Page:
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Characterization and marker development for three resistance loci to the spinach downy mildew pathogen
Chunda Feng: University of Arkansas; Burton Bluhm: University of Arkansas; James Correll: Univ of Arkansas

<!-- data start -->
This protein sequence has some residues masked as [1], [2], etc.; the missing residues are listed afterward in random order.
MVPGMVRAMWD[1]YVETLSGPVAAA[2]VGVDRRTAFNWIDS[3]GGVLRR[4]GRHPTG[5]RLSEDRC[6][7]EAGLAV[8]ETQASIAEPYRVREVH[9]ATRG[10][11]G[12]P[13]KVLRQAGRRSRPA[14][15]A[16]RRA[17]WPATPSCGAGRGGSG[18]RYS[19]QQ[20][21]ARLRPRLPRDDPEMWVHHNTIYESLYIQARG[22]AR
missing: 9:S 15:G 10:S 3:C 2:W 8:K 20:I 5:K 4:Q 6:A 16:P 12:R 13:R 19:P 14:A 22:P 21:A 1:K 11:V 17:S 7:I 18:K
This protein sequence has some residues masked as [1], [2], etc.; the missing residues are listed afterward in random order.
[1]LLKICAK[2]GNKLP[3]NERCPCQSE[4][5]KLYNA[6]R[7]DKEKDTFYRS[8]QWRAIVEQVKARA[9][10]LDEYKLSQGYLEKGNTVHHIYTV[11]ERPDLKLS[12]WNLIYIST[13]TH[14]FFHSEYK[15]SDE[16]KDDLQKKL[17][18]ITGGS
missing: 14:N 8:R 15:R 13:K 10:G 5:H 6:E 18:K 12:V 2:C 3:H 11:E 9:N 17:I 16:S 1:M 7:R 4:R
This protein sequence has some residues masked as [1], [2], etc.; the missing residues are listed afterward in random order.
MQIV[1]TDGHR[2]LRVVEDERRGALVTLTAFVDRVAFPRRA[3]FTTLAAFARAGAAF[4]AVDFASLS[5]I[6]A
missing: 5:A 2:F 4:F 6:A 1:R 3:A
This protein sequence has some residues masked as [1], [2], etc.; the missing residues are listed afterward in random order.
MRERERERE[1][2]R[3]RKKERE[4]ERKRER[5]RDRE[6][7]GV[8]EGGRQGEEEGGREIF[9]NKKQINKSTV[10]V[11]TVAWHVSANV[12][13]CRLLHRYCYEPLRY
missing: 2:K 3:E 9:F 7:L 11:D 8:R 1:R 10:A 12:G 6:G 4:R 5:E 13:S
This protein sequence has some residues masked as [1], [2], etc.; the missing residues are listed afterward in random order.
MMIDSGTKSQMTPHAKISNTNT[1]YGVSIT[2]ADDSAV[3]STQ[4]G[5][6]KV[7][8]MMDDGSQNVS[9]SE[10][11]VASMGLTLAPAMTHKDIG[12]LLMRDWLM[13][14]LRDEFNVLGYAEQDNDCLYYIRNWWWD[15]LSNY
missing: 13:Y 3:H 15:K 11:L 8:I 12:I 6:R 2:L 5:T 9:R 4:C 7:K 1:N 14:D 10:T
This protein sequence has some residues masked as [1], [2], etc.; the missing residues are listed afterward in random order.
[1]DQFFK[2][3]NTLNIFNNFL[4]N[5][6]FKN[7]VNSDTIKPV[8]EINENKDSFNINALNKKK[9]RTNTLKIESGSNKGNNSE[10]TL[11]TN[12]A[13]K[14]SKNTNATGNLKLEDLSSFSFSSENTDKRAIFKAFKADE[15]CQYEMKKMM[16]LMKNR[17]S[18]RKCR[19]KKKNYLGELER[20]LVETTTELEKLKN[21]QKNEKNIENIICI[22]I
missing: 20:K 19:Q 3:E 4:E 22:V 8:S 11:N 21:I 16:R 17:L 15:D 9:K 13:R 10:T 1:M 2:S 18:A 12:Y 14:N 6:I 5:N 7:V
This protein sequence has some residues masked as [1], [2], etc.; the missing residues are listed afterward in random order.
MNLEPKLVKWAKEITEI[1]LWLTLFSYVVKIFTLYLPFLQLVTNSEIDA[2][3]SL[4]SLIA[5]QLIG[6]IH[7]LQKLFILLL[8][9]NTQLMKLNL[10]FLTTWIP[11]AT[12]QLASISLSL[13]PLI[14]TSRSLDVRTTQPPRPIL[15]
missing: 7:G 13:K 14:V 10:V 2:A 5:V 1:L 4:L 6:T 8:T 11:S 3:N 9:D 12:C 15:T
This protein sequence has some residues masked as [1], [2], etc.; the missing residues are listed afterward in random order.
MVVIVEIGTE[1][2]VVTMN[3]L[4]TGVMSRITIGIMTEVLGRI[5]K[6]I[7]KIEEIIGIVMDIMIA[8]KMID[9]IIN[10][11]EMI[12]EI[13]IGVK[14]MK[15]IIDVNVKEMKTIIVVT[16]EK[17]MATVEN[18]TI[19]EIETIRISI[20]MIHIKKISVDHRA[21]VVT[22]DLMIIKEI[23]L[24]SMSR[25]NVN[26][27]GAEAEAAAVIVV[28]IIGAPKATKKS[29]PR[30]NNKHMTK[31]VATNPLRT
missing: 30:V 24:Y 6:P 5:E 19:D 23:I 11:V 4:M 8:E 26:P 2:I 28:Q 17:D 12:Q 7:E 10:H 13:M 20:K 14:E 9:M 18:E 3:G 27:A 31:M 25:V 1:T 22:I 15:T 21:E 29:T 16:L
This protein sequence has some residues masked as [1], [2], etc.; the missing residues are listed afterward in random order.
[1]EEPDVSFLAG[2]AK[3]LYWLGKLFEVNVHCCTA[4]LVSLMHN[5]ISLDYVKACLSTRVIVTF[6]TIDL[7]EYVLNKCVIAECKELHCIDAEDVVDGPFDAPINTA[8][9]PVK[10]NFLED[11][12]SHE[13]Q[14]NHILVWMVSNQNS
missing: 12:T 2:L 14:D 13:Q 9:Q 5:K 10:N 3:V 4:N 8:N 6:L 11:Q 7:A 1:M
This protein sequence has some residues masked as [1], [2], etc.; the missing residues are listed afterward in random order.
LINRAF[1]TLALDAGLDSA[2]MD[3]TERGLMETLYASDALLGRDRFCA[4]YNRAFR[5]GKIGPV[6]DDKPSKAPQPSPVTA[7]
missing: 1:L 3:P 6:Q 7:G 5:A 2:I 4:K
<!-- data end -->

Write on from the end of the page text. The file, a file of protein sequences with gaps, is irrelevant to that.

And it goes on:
<div>Downy mildew of spinach, caused by the obligate pathogen <i>Peronospora farinosa</i> f. sp. <i>spinaciae</i> (Pfs), is the most economically important disease of spinach. Growing resistant cultivars is the most economical way to manage downy mildew, particularly for organic spinach production, which is approaching 50% in the US. Breeding resistance cultivars is the primary objective of all spinach breeding programs. Resistance to downy mildew is typically controlled by single dominant genes, and 11 resistant loci have been hypothesized in spinach. Three resistant loci, <i>RPF</i>1, <i>RPF</i>2 and <i>RPF</i>3 have been genetically characterized and segregate as a dominant resistance gene; each locus provides resistance to more than 10 of the 16 described races of Pfs. Bulked segregant analysis, examination of resistance gene analog sequences, and genotyping by sequencing approaches were employed to develop markers for the <i>RPF</i>1, <i>RPF</i>2 and <i>RPF</i>3 loci. Thirteen, four and five markers have been developed for these R loci, respectively. One SNP marker was found to be associated with all three loci, indicating that these three resistant loci are linked. The markers could be used to pyramid resistant loci to improve the durability of downy mildew resistance in spinach. The genetic distances among these loci will be estimated, which will affect the strategies for deployment of these resistance loci.</div>

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